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 Cape Forchu



The Yarmouth shoreline is thought to have been discovered in 1007 by Leif Ericson, son of Eric the Red. Eric the Red was responsible for the first European settlement in the new world in Iceland. The Yarmouth County Museum has a four-pound stone discovered at Cape Forchu which is believed to translate to " Leif to Eric Raises ". The authenticity of this "Runic Stone", discovered in 1812 by Dr. Richard Fletcher, cannot be completely confirmed because in the 1930 's Rev. Gordon T. Lewis had the markings re-chiselled to make them more prominent; in doing so he made it impossible to make an accurate dating. Substance is added to the claim that the "Runic Stone" is an original because foundations of Norse houses were found ten kilometers outside of Yarmouth in Tusket. 

Samuel de Champlain landed on this most southern tip of Nova Scotia in late May of 1604 and named the site "Cap Forchu" -- Cap meaning 'cape' and Forchu relating to 'fork', meaning well separated or cloven. The present name first appears in a grant made September 1759 in which it is provided that the tract of land hitherto known as Cape Forchu "shall be a township to be called hereafter & known by the name of the township of Yarmouth". However, the area where the lighthouse is located today continues to bear the name Cape Forchu. The Lighthouse on Cape Forchu was originally built in 1840 and replaced with a more modern structure in the early 1960s. A plaque describes the story of the lighthouse and its development. Past the parking area, a path winds its way to the Leif Ericson Picnic Park overlooking huge, sea washed rocks ( a Viking landing spot). 

After Champlain had secured the land to France, he left a man named de Lemeron at the cape to establish a fort, thus furthering Champlain's goals to establish the fur trade, convert the natives to Christianity and gain lands for the French Empire. This officer, de Lemeron, named the establishment after himself, Port Lemeron.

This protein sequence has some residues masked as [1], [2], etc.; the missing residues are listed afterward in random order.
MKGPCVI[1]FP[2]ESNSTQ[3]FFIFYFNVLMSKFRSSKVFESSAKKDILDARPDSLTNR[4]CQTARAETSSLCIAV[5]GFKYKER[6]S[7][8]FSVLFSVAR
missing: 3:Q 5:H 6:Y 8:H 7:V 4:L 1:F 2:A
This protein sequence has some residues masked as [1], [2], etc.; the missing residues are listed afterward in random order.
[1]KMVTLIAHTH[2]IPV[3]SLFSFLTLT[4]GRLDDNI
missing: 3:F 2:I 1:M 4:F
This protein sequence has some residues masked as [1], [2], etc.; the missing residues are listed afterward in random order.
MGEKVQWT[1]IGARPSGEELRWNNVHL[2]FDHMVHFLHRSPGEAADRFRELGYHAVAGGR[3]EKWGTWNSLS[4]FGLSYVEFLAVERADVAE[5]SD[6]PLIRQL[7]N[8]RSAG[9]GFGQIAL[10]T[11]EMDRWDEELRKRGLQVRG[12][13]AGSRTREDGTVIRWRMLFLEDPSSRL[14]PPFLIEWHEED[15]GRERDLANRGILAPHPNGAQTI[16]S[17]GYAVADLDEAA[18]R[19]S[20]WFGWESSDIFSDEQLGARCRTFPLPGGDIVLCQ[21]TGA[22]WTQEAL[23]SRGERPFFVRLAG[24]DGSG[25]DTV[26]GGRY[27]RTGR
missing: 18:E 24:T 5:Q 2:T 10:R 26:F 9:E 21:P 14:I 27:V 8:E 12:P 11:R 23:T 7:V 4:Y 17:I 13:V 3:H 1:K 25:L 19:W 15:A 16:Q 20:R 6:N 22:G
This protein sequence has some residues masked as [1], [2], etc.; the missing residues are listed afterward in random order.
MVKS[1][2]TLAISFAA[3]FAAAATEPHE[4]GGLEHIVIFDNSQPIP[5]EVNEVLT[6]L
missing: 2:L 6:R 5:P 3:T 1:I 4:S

Thanks to the Mi'kmaq Indians, the early expeditions made it through the harsh winters. The friendly indians showed them how to make shelters and how to hunt so they never froze or starved to death. The Mi'kmaq referred to the Cape as "Kespoogwit', meaning "the end of the earth".
Yarmouthians today refer to it simply as "the Cape". The Mi'kmaq were expert canoeists and ocean navigators. Their economy was based on the water and was supplemented with hunting and gathering. They lived in conical wigwams covered with birch bark and also made birch bark canoes. The Mi'kmaq peoples' closest political and social relations were the Abenaki, but their Algonquin language is most closely related to the Cree. The Mi'kmaq were the first North American natives to be encountered by the Europeans and they served as the first native American suppliers in the European fur trade.  They became friends and allies of the French and, as a result, became the first North American natives to be converted to Christianity. A man of French and Mi'kmaq mix, Andere Lasnier, was believed to be the first one of French blood born at Cape Forchu in 1620. He was later to become First Mate of one of the French ships protecting the area. In the long war between the French and English, David Kirk and his English fleet attacked the villages and fort located on the Cape. It was unclear to what extent the establishment was destroyed in an effort to reduce the French stations on the coast of Nova Scotia.